The verdict is still out for us on the babies and parenting, but we both trust that when and if and if ever things go in that direction for us, it’ll be evident and we’ll feel it is the right thing for us and the world. Yes, the world. It’s more my own concern over social responsibility and my love for children that I couldn’t reconcile having a child knowing how many children are in orphanages in Guatemala and if it’s a matter of ego, well, most of them look like me anyway, so no loss there. Brad just likes his freedom. And I like mine, too, and we’re both married to our work, so it’s good we’re honest and clear with each other and others about that. The only pressure we feel from time to time is the change of lifestyle we stop sharing with our friends. But we find places to connect, at least if it’s a genuine friendship with some depth. We grow older; we start to appreciate the differences in paths chosen.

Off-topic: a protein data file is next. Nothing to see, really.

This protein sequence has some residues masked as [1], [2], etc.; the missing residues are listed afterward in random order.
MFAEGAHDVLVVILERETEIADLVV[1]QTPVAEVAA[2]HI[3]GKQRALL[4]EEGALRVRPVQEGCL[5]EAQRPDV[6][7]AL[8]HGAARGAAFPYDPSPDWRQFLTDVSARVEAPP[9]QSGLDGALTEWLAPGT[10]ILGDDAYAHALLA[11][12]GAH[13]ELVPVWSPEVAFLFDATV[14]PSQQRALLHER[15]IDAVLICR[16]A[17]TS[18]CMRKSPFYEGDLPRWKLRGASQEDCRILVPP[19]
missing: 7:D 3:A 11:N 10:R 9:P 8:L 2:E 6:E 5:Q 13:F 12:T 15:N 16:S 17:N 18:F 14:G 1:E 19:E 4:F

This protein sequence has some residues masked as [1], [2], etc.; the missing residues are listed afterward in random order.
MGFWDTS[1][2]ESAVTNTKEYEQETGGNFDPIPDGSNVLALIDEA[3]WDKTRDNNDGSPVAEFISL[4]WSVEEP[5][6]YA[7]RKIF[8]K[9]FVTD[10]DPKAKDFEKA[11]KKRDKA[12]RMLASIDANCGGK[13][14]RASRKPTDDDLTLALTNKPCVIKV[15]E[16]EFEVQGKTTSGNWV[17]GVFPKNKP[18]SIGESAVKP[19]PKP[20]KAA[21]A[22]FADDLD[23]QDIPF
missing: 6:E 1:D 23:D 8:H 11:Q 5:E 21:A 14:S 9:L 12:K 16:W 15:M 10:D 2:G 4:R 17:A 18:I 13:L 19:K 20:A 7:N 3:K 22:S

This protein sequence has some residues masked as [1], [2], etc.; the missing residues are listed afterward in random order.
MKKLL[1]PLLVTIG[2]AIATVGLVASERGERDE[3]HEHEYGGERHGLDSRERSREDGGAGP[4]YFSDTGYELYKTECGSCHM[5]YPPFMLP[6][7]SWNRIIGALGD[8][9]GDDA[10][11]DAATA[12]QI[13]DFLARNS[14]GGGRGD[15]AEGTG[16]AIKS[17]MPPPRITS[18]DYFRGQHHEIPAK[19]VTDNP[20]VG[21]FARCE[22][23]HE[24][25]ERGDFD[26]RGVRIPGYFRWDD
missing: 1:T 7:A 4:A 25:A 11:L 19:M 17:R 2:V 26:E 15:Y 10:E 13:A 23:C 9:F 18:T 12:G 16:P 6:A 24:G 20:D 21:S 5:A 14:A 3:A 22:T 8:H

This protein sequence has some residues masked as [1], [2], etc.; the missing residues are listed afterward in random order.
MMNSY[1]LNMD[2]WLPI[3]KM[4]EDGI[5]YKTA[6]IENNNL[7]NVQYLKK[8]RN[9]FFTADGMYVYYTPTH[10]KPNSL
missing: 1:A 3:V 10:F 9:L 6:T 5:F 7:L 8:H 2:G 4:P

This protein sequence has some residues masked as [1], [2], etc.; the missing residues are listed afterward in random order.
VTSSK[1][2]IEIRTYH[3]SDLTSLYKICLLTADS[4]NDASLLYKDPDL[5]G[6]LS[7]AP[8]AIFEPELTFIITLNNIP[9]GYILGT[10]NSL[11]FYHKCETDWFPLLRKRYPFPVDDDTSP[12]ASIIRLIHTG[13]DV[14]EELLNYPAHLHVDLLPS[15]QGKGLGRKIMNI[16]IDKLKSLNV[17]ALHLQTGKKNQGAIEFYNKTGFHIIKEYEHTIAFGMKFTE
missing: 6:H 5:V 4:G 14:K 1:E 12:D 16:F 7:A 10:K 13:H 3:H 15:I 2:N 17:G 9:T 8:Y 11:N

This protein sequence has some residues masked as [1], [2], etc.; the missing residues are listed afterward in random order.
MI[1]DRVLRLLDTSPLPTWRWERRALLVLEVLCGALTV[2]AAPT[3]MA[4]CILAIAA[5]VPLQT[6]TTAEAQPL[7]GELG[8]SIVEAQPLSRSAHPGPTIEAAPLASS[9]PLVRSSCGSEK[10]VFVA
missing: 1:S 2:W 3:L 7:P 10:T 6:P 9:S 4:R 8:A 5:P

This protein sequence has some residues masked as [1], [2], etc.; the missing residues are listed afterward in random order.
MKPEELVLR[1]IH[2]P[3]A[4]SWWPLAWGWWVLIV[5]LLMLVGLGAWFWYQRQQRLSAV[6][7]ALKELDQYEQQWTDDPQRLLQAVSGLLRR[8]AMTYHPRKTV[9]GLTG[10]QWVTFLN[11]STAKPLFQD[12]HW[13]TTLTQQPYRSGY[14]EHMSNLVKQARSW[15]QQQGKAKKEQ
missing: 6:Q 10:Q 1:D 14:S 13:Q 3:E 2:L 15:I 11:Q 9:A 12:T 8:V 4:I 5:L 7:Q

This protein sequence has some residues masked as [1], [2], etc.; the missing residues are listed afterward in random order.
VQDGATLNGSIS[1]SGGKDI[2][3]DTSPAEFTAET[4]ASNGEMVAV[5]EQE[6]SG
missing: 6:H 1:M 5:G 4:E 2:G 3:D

We arrive in Venice, a ten-minute bike-ride away from Venice Beach, chat on the porch with our friend Robert who’s sitting outside reading his new soccer referee manual, before he goes to pick up his son. “Take the bikes,” he tells us. “They’re in the garage.” So we unload our bags and head to the beach on the most janky bikes that have seen plenty of ocean salt and have survived being stolen simply by being so ugly, but practical. In an instant our reality for since Sunday is drastically changed. Wind blowing in our hair from our proximity to the Pacific Ocean, we use our legs for the first time to move us through scenes of eclecticism, narcissism, lifestyle vendors and niche entertainment spots with clever names and slogans. Nothing is real except the appearance of things.